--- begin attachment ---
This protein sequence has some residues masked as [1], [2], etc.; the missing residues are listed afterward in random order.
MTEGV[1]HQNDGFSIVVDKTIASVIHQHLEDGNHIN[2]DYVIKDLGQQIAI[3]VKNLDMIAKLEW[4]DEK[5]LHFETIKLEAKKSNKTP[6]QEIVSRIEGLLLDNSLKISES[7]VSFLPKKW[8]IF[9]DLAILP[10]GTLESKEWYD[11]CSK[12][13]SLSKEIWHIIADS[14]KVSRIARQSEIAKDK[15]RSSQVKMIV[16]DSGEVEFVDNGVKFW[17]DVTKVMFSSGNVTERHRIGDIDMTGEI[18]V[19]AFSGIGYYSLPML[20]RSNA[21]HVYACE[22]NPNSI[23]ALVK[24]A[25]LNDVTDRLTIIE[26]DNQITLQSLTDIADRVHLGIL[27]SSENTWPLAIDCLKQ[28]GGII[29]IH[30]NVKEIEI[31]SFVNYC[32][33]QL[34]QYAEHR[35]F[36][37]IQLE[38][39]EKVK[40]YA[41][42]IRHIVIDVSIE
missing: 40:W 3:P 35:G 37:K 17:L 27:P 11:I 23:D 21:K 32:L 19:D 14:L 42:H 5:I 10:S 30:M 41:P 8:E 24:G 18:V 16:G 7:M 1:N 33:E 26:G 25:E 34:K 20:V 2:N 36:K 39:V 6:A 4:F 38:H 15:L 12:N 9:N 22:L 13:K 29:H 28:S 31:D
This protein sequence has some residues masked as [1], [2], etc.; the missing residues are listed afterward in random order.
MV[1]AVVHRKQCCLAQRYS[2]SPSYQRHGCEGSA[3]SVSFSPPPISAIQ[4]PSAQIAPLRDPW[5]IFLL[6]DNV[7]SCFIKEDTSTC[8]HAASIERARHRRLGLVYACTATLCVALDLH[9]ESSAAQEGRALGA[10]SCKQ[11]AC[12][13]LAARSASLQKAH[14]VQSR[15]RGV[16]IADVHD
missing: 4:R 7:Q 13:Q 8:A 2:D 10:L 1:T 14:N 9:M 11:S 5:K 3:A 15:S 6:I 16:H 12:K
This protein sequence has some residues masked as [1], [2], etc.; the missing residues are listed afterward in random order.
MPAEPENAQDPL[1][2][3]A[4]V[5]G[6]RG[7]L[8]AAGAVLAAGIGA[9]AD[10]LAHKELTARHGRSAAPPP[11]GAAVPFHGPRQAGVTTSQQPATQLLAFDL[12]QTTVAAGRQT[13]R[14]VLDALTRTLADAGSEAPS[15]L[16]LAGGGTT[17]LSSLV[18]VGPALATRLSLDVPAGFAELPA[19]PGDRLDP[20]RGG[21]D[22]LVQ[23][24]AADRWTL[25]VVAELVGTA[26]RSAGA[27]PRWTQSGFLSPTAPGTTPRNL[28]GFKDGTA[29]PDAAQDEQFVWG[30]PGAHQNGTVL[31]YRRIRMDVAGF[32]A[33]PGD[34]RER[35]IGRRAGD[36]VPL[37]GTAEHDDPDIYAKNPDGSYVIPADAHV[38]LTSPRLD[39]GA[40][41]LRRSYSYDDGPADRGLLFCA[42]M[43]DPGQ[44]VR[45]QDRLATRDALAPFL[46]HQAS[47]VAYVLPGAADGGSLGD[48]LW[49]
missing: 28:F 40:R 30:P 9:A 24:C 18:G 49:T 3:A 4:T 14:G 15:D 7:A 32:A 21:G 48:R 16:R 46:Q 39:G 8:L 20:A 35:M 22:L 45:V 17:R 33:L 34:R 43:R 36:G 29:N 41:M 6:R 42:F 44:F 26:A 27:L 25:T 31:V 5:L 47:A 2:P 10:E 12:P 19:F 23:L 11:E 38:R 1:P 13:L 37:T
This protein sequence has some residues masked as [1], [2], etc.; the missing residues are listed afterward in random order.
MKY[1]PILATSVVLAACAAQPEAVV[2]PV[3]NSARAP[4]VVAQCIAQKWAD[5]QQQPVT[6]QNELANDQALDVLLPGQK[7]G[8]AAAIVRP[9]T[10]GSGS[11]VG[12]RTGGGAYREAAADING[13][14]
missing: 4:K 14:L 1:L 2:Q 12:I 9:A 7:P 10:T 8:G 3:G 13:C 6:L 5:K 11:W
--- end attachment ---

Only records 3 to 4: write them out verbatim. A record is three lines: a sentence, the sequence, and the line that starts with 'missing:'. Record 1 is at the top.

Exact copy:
This protein sequence has some residues masked as [1], [2], etc.; the missing residues are listed afterward in random order.
MPAEPENAQDPL[1][2][3]A[4]V[5]G[6]RG[7]L[8]AAGAVLAAGIGA[9]AD[10]LAHKELTARHGRSAAPPP[11]GAAVPFHGPRQAGVTTSQQPATQLLAFDL[12]QTTVAAGRQT[13]R[14]VLDALTRTLADAGSEAPS[15]L[16]LAGGGTT[17]LSSLV[18]VGPALATRLSLDVPAGFAELPA[19]PGDRLDP[20]RGG[21]D[22]LVQ[23][24]AADRWTL[25]VVAELVGTA[26]RSAGA[27]PRWTQSGFLSPTAPGTTPRNL[28]GFKDGTA[29]PDAAQDEQFVWG[30]PGAHQNGTVL[31]YRRIRMDVAGF[32]A[33]PGD[34]RER[35]IGRRAGD[36]VPL[37]GTAEHDDPDIYAKNPDGSYVIPADAHV[38]LTSPRLD[39]GA[40][41]LRRSYSYDDGPADRGLLFCA[42]M[43]DPGQ[44]VR[45]QDRLATRDALAPFL[46]HQAS[47]VAYVLPGAADGGSLGD[48]LW[49]
missing: 28:F 40:R 30:P 9:A 24:C 18:G 49:T 3:A 4:T 14:G 15:D 7:A 32:A 21:G 48:R 16:R 46:Q 39:G 8:L 20:A 35:M 22:L 45:V 17:R 33:L 34:R 43:R 36:G 29:N 41:M 6:R 42:F 44:F 26:A 27:L 25:T 31:V 5:L 47:A 2:P 10:E 12:P 19:F 23:L 11:E 38:R 1:P 13:L 37:T
This protein sequence has some residues masked as [1], [2], etc.; the missing residues are listed afterward in random order.
MKY[1]PILATSVVLAACAAQPEAVV[2]PV[3]NSARAP[4]VVAQCIAQKWAD[5]QQQPVT[6]QNELANDQALDVLLPGQK[7]G[8]AAAIVRP[9]T[10]GSGS[11]VG[12]RTGGGAYREAAADING[13][14]
missing: 4:K 14:L 1:L 2:Q 12:I 9:A 7:P 10:T 8:G 3:G 13:C 6:L 5:K 11:W